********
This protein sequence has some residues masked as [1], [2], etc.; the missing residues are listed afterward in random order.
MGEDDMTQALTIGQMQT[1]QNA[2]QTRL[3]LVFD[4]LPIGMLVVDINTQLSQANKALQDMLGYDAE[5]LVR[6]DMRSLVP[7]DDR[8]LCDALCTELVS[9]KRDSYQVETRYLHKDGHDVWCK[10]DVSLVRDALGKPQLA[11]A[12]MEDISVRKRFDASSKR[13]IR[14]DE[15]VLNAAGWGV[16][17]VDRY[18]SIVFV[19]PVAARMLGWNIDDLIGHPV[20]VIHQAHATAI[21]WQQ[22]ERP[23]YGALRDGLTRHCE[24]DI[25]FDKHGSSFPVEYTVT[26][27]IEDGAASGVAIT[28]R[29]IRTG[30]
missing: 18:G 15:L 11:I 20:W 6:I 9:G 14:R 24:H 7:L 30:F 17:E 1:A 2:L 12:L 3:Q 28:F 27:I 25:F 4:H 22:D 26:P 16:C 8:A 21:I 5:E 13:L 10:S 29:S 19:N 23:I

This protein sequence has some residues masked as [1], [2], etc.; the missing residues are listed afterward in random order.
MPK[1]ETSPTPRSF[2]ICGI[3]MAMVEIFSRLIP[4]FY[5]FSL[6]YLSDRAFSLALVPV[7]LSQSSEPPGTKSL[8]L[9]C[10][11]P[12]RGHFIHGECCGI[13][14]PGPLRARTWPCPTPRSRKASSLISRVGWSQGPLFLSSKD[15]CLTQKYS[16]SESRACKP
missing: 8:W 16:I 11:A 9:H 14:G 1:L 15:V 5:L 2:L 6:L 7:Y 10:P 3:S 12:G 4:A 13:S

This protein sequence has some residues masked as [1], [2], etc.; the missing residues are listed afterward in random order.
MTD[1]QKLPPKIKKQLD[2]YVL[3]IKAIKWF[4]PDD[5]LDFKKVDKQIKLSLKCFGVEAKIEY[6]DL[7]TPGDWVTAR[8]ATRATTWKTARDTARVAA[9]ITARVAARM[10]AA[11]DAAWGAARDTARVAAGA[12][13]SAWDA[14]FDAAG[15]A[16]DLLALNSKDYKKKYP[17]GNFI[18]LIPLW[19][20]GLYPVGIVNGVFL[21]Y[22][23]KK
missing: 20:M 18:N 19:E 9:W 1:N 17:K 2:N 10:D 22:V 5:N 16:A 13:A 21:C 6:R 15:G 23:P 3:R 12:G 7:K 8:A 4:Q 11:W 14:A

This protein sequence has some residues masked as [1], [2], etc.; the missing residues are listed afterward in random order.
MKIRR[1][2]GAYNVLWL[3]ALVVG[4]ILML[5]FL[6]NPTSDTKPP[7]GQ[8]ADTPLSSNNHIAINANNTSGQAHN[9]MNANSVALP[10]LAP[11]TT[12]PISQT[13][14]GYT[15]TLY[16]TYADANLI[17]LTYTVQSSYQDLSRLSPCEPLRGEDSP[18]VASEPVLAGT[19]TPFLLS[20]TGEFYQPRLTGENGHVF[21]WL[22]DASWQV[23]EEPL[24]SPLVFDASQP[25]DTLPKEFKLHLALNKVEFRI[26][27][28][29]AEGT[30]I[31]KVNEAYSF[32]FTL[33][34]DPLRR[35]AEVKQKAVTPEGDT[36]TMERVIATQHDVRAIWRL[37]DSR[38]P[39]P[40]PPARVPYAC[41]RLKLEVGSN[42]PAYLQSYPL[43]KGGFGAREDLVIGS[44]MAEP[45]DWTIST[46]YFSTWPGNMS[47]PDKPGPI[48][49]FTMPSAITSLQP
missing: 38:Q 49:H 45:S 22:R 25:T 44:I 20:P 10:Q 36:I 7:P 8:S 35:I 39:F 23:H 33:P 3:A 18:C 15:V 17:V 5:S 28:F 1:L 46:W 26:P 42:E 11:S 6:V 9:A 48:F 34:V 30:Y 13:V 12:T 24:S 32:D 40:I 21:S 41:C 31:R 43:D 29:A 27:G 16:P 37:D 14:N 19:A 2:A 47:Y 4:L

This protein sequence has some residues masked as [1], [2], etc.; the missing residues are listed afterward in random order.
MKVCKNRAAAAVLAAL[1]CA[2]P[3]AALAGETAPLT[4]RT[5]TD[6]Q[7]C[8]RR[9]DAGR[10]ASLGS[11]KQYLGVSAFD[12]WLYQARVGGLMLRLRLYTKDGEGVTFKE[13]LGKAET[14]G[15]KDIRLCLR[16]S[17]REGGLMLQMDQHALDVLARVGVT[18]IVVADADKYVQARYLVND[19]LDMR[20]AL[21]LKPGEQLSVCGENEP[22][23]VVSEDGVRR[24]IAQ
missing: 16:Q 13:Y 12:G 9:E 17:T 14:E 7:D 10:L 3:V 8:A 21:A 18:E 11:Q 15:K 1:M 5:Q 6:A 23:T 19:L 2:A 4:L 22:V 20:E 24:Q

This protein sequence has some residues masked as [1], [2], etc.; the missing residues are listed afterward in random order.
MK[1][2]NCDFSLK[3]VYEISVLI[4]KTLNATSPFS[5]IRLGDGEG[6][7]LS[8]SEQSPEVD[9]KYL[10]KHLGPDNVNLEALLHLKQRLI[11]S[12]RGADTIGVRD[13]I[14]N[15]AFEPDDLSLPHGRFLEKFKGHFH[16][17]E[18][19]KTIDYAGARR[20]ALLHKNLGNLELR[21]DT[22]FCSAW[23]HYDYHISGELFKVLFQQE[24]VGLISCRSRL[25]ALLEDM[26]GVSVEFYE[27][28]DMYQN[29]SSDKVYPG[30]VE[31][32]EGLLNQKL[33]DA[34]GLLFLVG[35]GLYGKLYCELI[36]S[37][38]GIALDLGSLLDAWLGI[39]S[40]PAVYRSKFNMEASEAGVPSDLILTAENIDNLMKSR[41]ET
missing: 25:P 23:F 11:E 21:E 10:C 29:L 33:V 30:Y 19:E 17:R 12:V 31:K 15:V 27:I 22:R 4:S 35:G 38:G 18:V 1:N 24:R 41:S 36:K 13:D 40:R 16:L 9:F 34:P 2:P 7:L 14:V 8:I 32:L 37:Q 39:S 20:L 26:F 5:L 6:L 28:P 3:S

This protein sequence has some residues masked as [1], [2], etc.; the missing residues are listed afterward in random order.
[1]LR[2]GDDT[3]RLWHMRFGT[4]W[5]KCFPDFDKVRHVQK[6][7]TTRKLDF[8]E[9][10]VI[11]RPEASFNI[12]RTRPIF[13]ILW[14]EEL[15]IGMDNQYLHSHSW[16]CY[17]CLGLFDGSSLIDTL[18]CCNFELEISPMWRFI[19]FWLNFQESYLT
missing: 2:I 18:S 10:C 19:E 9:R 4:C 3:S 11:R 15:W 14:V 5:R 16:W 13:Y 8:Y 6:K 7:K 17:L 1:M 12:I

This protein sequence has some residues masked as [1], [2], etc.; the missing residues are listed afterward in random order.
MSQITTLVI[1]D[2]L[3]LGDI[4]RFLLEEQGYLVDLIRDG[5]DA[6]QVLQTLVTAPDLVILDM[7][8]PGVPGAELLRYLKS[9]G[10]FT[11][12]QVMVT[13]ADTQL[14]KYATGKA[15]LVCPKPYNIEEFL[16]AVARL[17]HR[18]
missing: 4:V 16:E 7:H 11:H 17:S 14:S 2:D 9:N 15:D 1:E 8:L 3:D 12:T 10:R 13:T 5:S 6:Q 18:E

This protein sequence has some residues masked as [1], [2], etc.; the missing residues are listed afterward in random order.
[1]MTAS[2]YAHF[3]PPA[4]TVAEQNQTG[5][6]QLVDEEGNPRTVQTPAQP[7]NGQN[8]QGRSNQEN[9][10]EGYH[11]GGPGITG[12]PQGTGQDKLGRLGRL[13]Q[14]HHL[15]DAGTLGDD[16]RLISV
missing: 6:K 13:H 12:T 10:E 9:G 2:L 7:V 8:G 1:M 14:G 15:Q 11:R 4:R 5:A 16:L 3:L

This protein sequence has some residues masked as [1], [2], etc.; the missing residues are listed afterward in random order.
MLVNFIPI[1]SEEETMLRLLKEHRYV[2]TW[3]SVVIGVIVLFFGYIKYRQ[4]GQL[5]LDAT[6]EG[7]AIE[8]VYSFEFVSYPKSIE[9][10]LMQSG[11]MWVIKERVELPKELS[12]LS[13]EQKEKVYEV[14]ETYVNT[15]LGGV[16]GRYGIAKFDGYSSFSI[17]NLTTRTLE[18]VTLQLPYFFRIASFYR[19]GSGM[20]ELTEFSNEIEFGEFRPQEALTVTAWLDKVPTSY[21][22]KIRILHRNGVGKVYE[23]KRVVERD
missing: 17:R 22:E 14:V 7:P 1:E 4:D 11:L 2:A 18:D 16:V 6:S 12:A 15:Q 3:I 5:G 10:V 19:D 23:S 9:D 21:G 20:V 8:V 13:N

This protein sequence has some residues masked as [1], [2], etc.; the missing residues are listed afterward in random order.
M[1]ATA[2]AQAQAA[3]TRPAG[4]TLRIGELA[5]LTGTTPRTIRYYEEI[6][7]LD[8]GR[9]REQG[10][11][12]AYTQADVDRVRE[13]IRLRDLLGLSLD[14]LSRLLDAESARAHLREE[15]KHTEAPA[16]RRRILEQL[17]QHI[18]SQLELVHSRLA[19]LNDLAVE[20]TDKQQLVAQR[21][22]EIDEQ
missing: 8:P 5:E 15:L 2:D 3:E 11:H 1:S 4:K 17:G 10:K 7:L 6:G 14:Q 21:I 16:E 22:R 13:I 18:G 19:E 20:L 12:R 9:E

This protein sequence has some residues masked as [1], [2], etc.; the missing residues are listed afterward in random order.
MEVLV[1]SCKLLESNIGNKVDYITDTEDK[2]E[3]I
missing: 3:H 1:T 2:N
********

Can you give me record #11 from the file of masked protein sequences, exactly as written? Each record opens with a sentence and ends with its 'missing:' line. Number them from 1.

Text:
This protein sequence has some residues masked as [1], [2], etc.; the missing residues are listed afterward in random order.
M[1]ATA[2]AQAQAA[3]TRPAG[4]TLRIGELA[5]LTGTTPRTIRYYEEI[6][7]LD[8]GR[9]REQG[10][11][12]AYTQADVDRVRE[13]IRLRDLLGLSLD[14]LSRLLDAESARAHLREE[15]KHTEAPA[16]RRRILEQL[17]QHI[18]SQLELVHSRLA[19]LNDLAVE[20]TDKQQLVAQR[21][22]EIDEQ
missing: 8:P 5:E 15:L 2:D 3:E 11:H 1:S 4:K 17:G 10:K 7:L 6:G 14:Q 21:I 16:E 22:R 13:I 18:G 19:E 20:L 12:R 9:E